Leading a rapidly growing company can present many unique challenges that can test the grit of management and their commitment to the company’s core values and culture. Inability to manage increased complexity, pressures on systems and processes, and rapidly evolving market demands while failing to keep pace with innovation are only among the challenges that can impede a company’s ability to sustain growth.
Business leaders who clearly articulate and preserve a strong workplace culture by never losing sight of their company’s most valuable asset — its human capital — will be more successful at managing times of rapid growth and outperforming competition in the long term.
Clearly articulating your North Star — what defines your company at its core, what you stand for and why you’re different — is not only helpful to new startups but will help guide decision-making when times get tough during exponential growth. Employees who have a clear understanding of a company’s North Star can better unite as teams, stay on course towards achieving new heights and better understand their purpose and role in the company’s overall success.
Keeping Employees Engaged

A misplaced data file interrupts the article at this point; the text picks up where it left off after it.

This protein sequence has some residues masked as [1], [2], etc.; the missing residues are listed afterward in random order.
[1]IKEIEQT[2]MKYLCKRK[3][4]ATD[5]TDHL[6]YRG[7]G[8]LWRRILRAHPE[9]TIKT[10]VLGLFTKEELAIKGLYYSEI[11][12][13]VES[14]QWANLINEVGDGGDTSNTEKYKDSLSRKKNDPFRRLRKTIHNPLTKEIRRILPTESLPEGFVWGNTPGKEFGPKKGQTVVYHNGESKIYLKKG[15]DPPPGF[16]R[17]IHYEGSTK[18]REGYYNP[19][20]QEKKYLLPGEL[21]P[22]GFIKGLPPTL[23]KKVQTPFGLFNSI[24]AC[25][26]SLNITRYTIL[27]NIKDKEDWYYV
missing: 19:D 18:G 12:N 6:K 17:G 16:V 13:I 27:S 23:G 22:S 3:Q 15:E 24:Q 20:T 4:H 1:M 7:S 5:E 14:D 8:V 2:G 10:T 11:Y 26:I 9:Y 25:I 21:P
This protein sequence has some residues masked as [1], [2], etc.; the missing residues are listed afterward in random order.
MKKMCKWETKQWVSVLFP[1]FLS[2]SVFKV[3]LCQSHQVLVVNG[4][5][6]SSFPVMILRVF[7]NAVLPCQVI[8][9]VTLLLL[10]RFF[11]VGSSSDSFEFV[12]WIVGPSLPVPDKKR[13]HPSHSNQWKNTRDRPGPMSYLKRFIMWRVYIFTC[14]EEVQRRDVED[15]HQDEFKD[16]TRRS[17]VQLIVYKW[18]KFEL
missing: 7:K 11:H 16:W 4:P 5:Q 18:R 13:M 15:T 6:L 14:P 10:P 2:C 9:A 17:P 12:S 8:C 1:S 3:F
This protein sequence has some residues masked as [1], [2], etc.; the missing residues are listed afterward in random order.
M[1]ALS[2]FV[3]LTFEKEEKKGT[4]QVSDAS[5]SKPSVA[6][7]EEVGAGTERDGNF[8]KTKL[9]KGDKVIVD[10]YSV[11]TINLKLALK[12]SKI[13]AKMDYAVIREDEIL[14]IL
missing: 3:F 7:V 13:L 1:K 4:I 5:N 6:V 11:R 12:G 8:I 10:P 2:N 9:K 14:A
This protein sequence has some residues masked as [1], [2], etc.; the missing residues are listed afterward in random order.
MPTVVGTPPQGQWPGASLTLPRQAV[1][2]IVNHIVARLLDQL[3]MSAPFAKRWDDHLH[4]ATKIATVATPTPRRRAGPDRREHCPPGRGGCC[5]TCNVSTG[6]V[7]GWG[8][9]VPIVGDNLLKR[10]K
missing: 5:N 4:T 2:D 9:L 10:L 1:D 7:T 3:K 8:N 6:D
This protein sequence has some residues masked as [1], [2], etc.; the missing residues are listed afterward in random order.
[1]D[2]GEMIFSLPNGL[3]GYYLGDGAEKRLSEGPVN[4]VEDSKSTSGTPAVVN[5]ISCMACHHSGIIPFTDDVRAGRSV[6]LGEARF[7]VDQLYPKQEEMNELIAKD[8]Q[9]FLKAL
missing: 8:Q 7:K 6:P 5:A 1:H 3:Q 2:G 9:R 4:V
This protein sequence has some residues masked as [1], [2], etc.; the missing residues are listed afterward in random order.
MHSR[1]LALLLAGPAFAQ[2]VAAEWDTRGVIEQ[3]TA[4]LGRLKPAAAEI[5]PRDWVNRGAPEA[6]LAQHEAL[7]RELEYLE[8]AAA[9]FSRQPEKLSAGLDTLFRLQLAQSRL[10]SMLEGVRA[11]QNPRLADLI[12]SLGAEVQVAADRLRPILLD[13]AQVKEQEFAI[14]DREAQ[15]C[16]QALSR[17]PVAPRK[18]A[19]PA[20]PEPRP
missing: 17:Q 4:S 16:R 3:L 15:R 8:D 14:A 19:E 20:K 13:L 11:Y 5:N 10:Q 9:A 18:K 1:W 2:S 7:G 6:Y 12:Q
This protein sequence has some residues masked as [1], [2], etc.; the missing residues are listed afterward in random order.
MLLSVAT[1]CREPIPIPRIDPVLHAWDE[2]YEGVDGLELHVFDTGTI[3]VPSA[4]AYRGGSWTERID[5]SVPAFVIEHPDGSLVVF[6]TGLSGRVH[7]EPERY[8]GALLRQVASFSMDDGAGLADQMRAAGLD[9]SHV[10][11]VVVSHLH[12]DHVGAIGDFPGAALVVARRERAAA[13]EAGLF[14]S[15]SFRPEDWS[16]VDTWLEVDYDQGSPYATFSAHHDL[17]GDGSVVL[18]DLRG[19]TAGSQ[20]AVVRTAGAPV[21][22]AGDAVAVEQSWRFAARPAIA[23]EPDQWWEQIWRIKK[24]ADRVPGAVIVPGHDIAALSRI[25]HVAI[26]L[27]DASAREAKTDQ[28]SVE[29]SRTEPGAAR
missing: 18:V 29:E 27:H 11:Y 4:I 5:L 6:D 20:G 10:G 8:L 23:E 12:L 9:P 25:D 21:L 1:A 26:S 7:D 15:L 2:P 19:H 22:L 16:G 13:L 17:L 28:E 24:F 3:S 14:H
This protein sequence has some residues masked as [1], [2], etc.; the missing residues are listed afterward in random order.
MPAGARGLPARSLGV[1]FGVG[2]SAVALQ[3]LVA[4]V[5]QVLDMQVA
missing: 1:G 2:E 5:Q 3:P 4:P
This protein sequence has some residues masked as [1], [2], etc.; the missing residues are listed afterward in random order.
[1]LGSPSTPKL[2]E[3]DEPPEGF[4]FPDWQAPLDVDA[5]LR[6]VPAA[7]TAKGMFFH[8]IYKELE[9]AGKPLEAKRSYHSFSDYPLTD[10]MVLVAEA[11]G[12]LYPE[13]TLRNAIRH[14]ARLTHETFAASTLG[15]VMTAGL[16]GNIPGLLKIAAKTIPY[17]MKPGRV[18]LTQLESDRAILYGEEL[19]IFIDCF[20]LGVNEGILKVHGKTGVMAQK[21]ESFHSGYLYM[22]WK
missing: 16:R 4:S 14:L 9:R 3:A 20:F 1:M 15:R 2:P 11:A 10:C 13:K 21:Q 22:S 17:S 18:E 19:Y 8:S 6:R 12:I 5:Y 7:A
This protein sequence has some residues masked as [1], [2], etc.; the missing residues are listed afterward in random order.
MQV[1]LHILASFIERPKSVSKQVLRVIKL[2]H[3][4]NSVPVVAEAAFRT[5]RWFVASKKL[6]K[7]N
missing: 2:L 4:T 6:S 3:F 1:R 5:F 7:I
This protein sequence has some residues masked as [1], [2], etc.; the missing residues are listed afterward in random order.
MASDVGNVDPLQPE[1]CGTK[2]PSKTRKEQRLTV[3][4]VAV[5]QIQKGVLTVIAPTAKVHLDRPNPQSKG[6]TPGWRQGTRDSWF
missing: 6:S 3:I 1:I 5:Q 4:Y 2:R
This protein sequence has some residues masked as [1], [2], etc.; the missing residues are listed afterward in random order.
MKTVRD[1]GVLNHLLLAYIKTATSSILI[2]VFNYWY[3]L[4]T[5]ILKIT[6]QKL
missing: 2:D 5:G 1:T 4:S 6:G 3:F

Effective leaders who are focused on culture engage all their stakeholders, particularly employees, in a continuous dialogue around the fundamental values and vision of the company. Inspiring employees to adopt a growth mindset — knowing they make a difference for their teams and the entire organization — will increase productivity and have immeasurable impact on the company.
All employees want to be appreciated. Leaders of companies with strong growth foster and reward high-performance and excellence. They value the passion employees bring each and every day, ensuring they are competitively compensated and rewarded. Furthermore, they invest in the professional growth of their employees.
Investing in Future Leaders
One of the most important ways any business leader can sustain a strong culture is to make room for leadership & development training. This can be challenging when dealing with the pace of change during rapid growth. Those charged with nurturing new leaders should design programs that are not only aligned with the company’s business strategy, but are focused on transformational leadership. Transformational leaders incorporate culture into their performance management systems, are better equipped to pivot with change, and welcome different, even contrary, perspectives so they can learn and grow from those they lead instead of remaining in a silo. Developing transformational leaders will ensure decisions are based on sustaining long-term growth rather than limited to short-term goals.
Leaders who have this type of foresight become better at building a culture that is going to be able to achieve operational excellence even when it is experiencing growing pains. They challenge the status quo, pivot in strategy to find opportunities, and inspire employees by acknowledging how their individual contributions flow to and drive the company’s success.
Originally published on Tim Noonan Lockton’s website.
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